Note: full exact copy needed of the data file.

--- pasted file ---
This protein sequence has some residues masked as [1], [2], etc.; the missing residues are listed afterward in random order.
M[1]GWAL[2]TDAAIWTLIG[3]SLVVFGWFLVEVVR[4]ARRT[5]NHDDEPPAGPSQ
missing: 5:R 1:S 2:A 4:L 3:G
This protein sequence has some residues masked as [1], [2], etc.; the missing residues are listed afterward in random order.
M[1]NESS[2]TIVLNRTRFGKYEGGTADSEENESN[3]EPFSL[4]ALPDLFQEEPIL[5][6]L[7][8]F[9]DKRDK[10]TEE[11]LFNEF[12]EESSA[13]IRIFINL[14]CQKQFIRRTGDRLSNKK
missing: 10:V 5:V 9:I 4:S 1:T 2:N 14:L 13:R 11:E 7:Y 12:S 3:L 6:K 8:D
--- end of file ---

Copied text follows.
This protein sequence has some residues masked as [1], [2], etc.; the missing residues are listed afterward in random order.
M[1]GWAL[2]TDAAIWTLIG[3]SLVVFGWFLVEVVR[4]ARRT[5]NHDDEPPAGPSQ
missing: 5:R 1:S 2:A 4:L 3:G
This protein sequence has some residues masked as [1], [2], etc.; the missing residues are listed afterward in random order.
M[1]NESS[2]TIVLNRTRFGKYEGGTADSEENESN[3]EPFSL[4]ALPDLFQEEPIL[5][6]L[7][8]F[9]DKRDK[10]TEE[11]LFNEF[12]EESSA[13]IRIFINL[14]CQKQFIRRTGDRLSNKK
missing: 10:V 5:V 9:I 4:S 1:T 2:N 14:L 13:R 11:E 7:Y 12:S 3:L 6:K 8:D